• 2 teaspoons paprika
  • 2 tablespoons Chinese celery
  • 5 teaspoons corn oil
  • 2 to matoes chopped
  • 1 teaspoon minced bamboo shoots
  • 1 tablespoon fish sauce
  • 1 cup water

Directions

  • Skewer the chicken pieces and place them on a skewer.
  • Marinate them with a little soy sauce and sesame oil.
  • Next, roast them on a barbecue grill for about 10 minutes each side.
  • Once they’re done, remove the skewers and serve them with Thai peanut sauce, garlic chili paste, and crushed peanuts.
  • Grill the chicken pieces and serve them with a simple salad of lettuce, carrots, cucumbers, and cabbage.
  • Before serving, sprinkle them with a little salt and freshly ground black pepper.
  • Boil the chicken pieces and serve them with rice noodles, bamboo shoots, and Chinese celery.
  • To make the broth, combine water, soy sauce, sesame oil, and sugar.
  • Add a pinch of salt and bring it to a boil.
  • Add the chicken pieces and simmer them for 20 minutes.
  • Remove the chicken and set aside.
  • Place the rice noodles in the broth and continue to simmer until they’re tender.
  • Serve the chicken and noodles together.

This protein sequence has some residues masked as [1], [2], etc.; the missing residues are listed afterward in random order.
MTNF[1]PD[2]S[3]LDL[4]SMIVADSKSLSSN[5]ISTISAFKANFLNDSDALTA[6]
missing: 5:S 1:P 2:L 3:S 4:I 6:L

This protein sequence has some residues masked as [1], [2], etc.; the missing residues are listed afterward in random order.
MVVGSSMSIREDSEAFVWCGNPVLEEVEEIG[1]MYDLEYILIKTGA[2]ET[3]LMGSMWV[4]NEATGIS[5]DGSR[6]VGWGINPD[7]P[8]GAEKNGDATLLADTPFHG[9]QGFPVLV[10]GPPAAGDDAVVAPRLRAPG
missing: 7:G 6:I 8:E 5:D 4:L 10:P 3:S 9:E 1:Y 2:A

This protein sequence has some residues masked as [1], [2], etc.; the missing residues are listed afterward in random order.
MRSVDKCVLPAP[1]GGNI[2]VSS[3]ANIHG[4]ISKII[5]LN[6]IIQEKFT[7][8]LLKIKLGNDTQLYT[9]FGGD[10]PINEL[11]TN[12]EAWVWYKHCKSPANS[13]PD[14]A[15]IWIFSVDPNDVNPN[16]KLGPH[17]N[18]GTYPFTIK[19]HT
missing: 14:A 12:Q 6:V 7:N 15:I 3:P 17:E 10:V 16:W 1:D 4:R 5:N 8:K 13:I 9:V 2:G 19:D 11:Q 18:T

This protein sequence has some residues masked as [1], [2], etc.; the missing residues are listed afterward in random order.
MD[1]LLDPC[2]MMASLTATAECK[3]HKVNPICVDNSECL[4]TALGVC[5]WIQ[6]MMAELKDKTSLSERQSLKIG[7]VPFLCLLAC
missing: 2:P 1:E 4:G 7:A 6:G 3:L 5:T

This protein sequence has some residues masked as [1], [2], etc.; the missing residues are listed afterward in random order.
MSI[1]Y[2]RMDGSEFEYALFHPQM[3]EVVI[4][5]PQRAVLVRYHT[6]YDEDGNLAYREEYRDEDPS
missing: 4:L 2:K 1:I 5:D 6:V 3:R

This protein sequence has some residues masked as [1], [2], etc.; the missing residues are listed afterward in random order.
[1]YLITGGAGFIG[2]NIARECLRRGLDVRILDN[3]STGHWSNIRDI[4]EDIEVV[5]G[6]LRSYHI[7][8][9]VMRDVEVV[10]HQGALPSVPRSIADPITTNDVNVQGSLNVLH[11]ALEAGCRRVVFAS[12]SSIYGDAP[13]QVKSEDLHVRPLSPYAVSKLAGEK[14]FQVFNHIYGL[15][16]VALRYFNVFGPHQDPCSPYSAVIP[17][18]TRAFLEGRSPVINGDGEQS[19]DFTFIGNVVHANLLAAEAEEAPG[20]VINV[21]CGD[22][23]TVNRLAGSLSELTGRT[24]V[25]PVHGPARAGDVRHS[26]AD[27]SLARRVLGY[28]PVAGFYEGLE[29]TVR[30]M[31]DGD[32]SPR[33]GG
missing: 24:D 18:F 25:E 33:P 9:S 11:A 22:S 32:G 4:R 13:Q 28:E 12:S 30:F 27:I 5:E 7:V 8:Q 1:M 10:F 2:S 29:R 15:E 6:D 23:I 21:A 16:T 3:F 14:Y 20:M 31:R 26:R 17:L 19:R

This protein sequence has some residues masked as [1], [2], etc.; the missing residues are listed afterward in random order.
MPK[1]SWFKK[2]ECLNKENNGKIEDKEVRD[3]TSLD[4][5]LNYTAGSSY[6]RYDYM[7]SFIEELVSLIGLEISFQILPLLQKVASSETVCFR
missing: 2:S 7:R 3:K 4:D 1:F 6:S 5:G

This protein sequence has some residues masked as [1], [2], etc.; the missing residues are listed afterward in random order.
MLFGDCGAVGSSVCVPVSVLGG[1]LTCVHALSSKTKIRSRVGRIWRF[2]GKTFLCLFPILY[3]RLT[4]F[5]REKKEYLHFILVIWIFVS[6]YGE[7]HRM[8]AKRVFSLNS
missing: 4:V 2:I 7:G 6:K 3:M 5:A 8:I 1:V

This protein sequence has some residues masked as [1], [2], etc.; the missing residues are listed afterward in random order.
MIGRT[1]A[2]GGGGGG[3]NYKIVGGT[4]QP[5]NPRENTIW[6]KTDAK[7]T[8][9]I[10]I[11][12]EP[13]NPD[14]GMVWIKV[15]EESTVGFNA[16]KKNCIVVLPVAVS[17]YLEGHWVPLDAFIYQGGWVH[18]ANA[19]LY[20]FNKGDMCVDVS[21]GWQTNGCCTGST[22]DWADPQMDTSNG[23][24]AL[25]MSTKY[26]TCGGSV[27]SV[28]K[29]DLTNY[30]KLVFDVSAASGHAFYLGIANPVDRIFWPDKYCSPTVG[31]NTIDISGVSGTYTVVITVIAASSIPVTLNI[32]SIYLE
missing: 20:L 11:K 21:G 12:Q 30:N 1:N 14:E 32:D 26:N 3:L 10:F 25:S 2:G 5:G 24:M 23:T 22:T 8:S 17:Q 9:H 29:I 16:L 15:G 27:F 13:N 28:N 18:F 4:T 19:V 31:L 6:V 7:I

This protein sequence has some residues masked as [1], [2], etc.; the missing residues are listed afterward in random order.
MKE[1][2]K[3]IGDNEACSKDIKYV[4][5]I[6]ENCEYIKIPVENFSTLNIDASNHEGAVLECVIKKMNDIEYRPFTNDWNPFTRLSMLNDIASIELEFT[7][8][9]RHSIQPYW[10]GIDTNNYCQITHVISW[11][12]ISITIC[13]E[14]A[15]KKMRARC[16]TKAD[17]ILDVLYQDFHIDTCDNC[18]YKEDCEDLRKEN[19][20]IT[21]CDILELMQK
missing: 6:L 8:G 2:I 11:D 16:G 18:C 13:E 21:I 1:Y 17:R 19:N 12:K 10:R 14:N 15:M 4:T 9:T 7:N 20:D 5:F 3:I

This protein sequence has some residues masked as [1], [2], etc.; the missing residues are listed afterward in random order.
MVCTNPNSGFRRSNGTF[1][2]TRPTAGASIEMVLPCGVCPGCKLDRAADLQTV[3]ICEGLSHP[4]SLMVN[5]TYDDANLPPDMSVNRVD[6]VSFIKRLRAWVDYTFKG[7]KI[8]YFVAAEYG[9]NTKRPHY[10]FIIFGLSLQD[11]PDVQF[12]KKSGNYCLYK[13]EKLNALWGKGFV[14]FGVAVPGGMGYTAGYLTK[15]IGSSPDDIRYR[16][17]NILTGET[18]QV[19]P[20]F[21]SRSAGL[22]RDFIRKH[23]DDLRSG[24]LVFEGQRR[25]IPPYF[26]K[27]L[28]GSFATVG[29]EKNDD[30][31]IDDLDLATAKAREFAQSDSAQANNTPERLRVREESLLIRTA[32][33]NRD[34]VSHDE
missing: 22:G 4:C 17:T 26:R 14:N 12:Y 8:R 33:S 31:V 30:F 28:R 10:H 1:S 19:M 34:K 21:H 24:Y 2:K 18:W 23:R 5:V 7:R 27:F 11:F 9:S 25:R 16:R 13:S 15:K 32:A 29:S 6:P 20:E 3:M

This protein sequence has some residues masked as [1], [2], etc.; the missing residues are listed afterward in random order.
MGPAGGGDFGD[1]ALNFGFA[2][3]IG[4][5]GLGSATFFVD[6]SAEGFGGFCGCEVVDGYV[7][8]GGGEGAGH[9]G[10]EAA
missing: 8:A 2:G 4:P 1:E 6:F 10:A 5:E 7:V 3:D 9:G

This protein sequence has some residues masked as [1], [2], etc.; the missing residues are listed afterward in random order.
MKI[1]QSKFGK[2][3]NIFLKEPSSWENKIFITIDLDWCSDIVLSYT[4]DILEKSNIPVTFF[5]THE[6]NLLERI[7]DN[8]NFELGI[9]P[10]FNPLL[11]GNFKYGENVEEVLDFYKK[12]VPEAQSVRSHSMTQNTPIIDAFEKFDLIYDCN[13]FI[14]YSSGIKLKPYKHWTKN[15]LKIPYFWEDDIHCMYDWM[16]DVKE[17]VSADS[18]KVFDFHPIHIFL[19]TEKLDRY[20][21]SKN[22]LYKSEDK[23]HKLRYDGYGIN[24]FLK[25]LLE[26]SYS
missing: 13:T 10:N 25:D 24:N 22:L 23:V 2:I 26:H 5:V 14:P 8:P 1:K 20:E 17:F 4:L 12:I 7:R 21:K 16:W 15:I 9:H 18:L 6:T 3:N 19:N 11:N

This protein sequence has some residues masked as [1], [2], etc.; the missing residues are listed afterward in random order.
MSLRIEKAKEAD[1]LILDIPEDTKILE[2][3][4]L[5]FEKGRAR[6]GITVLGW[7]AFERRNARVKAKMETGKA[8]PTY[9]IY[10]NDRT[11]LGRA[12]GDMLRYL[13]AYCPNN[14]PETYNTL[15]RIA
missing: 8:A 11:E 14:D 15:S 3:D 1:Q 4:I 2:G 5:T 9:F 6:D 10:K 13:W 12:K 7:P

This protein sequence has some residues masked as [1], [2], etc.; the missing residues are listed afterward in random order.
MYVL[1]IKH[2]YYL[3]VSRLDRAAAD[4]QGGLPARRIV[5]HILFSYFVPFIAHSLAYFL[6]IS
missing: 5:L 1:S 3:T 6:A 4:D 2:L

Cut the chicken pieces into chunks and toss them with green onions, chili peppers, garlic, ginger, and fish sauce.

Grill them over a charcoal fire for about 5 minutes on each side.

Serve them alongside a bowl of jasmine rice.

Tips for Cooking Burmese Chicken

Here are a few tips to keep in mind when preparing Burmese chicken:

First, use high quality oil for the marinade.

Since this is the main ingredient, you want to make sure that it tastes good.

If you buy cheap oil, it won’t have a strong flavor, which will affect the overall taste of the dish.

Second, don’t overcook the chicken.

While you want to ensure that the meat stays moist, you don’t want to go too far either.

If the chicken gets dry, it will lose a lot of flavor.

So, err on the side of caution when cooking it.

Third, try to find Burmese chickens.

These are usually sold in small markets and farmer’s markets across the country.

When you can, purchase local chickens instead of ones shipped from overseas.

Not only will they taste better, but you’ll feel good knowing that you’re supporting your local economy.

Finally, make sure that the chicken is fully cooked before removing it from the heat.

When you put it on the grill, you don’t want to leave it on until the meat falls off the bone.

It’s fine to let it sit on the grill for a few extra minutes, but you shouldn’t expect it to be perfectly done when you pull it off.

Serving Suggestions for Burmese Chicken

Now that you know how to make Burmese chicken, it’s time to move on to the fun part – eating it!

Here are some suggestions for how to serve it:

Serve the chicken over grilled bok choy and broccoli.

Toss the grilled chicken pieces with fresh herbs and a squeeze of lemon juice.

Serve them with rice and a side of greens.